The Last Wolf Children
After losing their parents in the chaos of World War II,
children of former East Prussia (now Kaliningrad) are forced into a struggle for survival.
There is a name for those kids: Wolf Children – because they often slept in the woods.
Children were often the ones who survived, being fed the last bread from a starving mother,
who the children then had to bury.
I visited Reinhard, Elfriede, Erna and Gisela in their homes in Lithuania.
Elfriede Müller, born in 1934, became a refugee when she
was 11 years old. While in hiding, her mother and brother were taken
by the Soviets and sent to Siberia to work in a forced-labor camp.
Elfriede’s mothers wouldn’t return to Lithuania until 1990,
several decades after their separation, only to pass away three years later of cancer.
Reinhard Bundt, born in 1936, became a wolf child when he was 10 years old.
“My heart is German, but I’m Lithuanian.”, he says.
His mother told him on her death bed in their bombed-out house
in Königsberg (now Kaliningrad): “You have to survive, go to Lithuania.”
He went there all alone with nearly frostbitten feet in a cargo train in cold December.
Erna Schneider, born in 1936, became a wolf child when she was 9 years old.
She was seperated from her mother when Erna was deported by the Red Army in a cattle train.
One stormy night in a train station she managed to escape and fled into the forest.
Later she found out that all the children who stayed on the train were taken by boat to Russia
which was attacked. All of them died. Now she lives on a quiet lake in the countryside.
Gisela Unterspann sits in her little house in a tiny village in rural Lithuania
with a population somewhere between 10 and 100 people.
A run-down gravel road connects the inhabitants to the outside world.
It is peaceful here. Quiet.
“It’s not that I have a hard time remembering, it’s just that I don’t want to,”
Gisela says, as she bursts into tears. She doesn’t want to remember because,
in those days, she survived on next to nothing, begging for food every day.
She doesn’t want to remember because,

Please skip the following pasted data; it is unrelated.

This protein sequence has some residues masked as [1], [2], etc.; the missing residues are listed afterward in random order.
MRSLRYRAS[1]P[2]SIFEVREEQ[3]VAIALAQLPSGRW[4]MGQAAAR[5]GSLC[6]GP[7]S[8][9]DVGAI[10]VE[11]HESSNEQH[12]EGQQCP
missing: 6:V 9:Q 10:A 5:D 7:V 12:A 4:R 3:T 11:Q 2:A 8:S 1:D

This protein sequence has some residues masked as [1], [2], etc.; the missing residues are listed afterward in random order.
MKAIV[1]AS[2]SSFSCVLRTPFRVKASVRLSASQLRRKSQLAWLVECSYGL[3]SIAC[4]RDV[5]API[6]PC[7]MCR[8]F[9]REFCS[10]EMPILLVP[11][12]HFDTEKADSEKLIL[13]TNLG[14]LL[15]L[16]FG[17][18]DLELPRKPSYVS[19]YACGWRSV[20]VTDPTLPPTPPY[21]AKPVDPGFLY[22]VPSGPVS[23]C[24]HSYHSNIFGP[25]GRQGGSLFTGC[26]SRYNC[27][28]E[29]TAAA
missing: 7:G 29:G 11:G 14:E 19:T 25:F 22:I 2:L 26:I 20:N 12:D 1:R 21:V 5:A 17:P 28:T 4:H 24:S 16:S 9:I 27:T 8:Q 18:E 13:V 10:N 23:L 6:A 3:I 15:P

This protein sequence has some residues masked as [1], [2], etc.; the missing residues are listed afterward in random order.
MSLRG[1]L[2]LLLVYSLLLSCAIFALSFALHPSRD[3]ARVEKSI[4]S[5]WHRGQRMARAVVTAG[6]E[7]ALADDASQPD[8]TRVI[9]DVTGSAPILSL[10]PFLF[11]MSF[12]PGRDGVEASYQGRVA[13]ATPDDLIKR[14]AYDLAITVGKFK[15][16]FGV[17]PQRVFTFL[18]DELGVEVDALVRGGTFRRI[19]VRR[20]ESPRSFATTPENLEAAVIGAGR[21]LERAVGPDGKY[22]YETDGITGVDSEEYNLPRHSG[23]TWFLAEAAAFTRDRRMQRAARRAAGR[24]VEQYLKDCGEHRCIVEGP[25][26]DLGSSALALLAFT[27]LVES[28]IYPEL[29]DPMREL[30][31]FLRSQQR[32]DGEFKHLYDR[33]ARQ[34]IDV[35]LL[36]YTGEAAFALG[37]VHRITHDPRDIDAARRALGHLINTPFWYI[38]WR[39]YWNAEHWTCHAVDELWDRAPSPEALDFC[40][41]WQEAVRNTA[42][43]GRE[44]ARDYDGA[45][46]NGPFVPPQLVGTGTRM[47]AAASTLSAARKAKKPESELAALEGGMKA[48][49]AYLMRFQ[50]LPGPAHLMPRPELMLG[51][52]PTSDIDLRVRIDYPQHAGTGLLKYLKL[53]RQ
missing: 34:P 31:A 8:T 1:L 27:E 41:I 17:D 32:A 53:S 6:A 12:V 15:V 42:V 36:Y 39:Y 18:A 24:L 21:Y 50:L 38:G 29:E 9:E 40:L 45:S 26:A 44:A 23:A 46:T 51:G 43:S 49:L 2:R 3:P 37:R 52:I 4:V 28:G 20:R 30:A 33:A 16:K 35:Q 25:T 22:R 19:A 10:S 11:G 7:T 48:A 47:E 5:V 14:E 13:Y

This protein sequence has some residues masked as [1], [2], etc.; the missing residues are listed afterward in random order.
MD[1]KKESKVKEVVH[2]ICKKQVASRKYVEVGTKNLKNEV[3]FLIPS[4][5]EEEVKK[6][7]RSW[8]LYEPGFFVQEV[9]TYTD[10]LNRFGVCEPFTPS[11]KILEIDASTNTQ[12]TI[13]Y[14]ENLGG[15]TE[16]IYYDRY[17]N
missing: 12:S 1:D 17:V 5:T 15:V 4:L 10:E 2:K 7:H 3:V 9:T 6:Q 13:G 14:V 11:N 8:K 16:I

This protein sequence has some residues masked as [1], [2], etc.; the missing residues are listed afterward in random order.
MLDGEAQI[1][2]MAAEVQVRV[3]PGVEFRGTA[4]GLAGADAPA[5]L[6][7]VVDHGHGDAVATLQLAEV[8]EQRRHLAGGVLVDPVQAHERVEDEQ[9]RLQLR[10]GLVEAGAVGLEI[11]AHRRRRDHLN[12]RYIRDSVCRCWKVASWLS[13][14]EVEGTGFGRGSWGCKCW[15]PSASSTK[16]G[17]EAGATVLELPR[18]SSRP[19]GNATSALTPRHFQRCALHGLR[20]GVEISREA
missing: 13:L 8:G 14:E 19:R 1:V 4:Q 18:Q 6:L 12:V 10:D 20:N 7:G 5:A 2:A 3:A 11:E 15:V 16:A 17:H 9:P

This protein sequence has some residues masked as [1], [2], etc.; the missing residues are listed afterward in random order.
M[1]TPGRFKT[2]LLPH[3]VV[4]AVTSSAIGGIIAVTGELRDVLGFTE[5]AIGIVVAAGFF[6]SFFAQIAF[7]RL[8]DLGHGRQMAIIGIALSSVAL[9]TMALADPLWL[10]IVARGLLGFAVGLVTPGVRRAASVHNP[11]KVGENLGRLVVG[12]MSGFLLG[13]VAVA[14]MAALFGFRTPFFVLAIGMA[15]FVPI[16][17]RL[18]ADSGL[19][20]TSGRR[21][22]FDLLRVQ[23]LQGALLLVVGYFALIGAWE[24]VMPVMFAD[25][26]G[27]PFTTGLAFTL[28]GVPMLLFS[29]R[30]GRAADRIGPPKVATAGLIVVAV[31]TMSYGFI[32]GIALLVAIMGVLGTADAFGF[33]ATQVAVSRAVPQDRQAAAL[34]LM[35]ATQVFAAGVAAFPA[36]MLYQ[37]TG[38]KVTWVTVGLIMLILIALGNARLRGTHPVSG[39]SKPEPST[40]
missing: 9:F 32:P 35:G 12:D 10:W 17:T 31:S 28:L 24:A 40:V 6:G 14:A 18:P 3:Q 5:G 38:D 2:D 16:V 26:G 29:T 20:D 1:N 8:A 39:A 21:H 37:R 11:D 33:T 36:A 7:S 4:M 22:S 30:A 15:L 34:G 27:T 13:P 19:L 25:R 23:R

in those days, she saw her own grandmother die of starvation
and as she grieved the Russian soldiers shoved guns in her face
and told her “Go away, go away, we will kill you!”.
After her painful escape to Lithuania she ended up
on a forced collective farm in the Soviet Union called a kolkhoz.
There, she found her future husband, where she lived from then on.
The work was hard, pulling potatoes and roots out of the ground.
After she picked it, she gave it all to the Soviets.
She had to work seven days a week with no days off.
Until the dawn of the Soviet era, Gisela had always to cover up her identity.
She tried to keep the details of her story close to her heart because the government
threatened that anyone who wouldn’t report Germans like her would be punished.
She took a Lithuanian name and learned the Lithuanian language
in about three months. For 40 years, she lived with the constant fear
of being discovered and punished for being born in the wrong part of the world.
She holds an old yellowed letter in her hand, Express from Germany.
She can’t read it. Her eyes aren’t good anymore.
It’s dated April 18, 1961 and her name is written on the envelope.
It says in German: “My dear Giselchen, I am so happy that I know you
are still alive and that I have your address to write you.
We haven’t heard from each other in a long time. Your brother Dieter and I are healthy.”
The letter is signed: ”Your Mother.”
Her mother died two years after the first letter. Cancer.
She had never told Gisela about her illness.
Gisela would never see her mother again.
She is now 86 years old and after all those years of hiding her native language,
her German is almost gone. She sits quietly between the pauses of nearly every
sentence that she speaks. Gisela wants to forget all those horrible things she
witnessed but she can’t.
“It just stays with you like a scar. It looms over you,” she says.